Two of the best things about “DREAMGIRLS” had turned out to be the show-stopping performances of Eddie Murphy and Jennifer Hudson as R&B singer, James “Thunder” Early and the Dreams’ real talent Effie White. Not only have both performers won Golden Globe awards for Best Supporting Actor and Supporting Actress, both have received Oscar nominations for the same categories. Murphy bypassed his usual comedic performances to portray James Early, a R&B singer doomed to have his raw talent being slowly squeezed to death by Curtis Taylor’s ambition for acceptance by the white audience in 1960s/70s America. Not only did Murphy give a brilliant performance as the doomed Early, he also proved that he could be a knock-out musical talent. “DREAMGIRLS” must have seemed like sweet revenge for Chicago native, Jennifer Hudson. After being dismissed by “American Idol” judges halfway into competition, Hudson managed to win the role of Effie White, a talented and mercurial singer forced to deal with rejection by Taylor because of her “soulful” voice and physical appearance. Hudson’s show-stopping performance of “And I’m Telling You I’m Not Going” combined the best of her acting ability and magnificent voice, and may have possibly rivaled Jennifer Holliday’s performance of the same song in the Broadway version.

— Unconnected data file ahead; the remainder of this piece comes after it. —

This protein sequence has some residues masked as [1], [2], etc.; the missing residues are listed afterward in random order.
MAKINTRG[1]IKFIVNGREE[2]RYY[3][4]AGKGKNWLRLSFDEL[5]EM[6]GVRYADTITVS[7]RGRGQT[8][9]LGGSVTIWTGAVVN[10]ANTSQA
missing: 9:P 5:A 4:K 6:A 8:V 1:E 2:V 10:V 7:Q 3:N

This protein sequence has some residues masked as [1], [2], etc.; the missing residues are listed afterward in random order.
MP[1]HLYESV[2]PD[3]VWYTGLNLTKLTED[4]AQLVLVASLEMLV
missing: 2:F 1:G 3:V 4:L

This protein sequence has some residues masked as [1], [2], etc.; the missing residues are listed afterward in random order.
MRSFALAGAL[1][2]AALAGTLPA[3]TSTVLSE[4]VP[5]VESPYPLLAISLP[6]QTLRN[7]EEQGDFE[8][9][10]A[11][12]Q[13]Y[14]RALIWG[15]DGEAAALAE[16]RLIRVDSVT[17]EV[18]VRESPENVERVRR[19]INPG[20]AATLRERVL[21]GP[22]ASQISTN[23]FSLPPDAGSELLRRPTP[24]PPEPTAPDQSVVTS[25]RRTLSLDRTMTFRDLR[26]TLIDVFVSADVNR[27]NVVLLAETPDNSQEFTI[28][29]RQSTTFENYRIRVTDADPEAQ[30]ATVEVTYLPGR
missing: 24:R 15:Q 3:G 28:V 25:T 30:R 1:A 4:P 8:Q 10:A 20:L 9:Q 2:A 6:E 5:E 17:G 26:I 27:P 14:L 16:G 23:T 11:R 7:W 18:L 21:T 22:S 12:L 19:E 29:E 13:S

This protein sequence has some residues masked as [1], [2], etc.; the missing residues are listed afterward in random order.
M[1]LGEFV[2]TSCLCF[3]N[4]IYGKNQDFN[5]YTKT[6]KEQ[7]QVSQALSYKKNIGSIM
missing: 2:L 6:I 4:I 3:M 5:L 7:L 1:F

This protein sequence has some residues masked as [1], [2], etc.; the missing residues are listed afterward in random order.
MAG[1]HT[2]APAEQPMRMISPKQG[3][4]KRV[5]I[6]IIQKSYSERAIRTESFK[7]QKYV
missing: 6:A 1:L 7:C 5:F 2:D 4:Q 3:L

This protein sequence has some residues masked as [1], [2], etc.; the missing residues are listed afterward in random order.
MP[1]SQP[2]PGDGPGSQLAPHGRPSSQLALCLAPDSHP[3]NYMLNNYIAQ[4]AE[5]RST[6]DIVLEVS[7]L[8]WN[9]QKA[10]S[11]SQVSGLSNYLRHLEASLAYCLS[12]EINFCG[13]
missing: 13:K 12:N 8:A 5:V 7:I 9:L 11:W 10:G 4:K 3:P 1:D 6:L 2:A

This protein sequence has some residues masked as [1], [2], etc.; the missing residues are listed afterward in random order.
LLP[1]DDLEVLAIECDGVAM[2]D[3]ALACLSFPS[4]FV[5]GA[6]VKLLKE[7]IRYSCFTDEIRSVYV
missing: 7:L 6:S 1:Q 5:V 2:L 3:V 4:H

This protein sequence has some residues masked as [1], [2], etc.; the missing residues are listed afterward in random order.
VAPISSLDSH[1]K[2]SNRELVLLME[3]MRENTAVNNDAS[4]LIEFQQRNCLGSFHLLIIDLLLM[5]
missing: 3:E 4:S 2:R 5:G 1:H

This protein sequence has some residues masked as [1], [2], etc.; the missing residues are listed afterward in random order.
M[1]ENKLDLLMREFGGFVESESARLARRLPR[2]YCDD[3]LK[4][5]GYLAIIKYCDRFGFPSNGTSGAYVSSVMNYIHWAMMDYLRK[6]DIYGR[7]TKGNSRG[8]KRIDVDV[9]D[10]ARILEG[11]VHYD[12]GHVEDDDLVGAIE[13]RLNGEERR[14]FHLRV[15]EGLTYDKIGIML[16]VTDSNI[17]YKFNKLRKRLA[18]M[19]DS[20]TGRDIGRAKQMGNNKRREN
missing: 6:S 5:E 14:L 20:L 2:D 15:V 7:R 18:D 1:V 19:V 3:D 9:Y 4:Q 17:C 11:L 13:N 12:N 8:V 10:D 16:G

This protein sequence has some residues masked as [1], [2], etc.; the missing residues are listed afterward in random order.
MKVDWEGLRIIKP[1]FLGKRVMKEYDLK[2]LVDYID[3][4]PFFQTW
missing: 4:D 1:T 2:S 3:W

Not only did “And I’m Telling You I’m Not Going” beautifully showcased Jennifer Hudson’s talent, it also proved a theory of mine. I once told a friend that singing in front of a live audience took more than simply holding a microphone and singing. To get the song across to the audience, the performer needed to act out the meaning behind the song through facial expressions and body language. Such expressions through song has been shown before on both the screen and stage, but Hudson took it to a level that left me breathless . . . and almost crying. Not only did the song’s lyrics expressed Effie White’s desperation to maintain Curtis Taylor’s love, but her facial expression and body language effectively did so, as well. I also have to commend Knowles, Foxx, Rose, Keith Robinson (who played Effie’s songwriter brother C.C.) and Sharon Leal (who played Effie’s replacement, Michelle Morris) for their performances in a scene in which they all express their hostility and resentment toward Effie’s volatile behavior. For a moment, I thought I was watching an operetta.

In fact, one felt the sense of watching an operetta, instead of the usual musical. Since the Astaire/Rogers series of the 1930s, movie musicals have perfected the art of movie dialogue seamlessly segueing in a song. In “DREAMGIRLS”, not only does the dialogue segue into song, but sometimes segue back into dialogue in the middle of a song. Or . . . two characters would end either do the following: 1) interrupt the dialogue with a few lines of song; or 2) switch back and forth between song and dialogue. This made “DREAMGIRLS” feel like no other movie musical I have ever seen and I have to commend director Bill Condon for creating this unusual style for any musical.

Now, I find myself back to thinking about the Academy Award nominations. Had those critics been right to believe that the Academy was right to withhold Best Picture and Best Director nominations for “DREAMGIRLS”? In the end, those critics are entitled to their own opinions. I had learned from another source that “DREAMGIRLS” had enough votes from the Academy members to receive a Best Picture nomination. But from my personal view, all I can say is . . . ”What the hell had the Academy thinking?”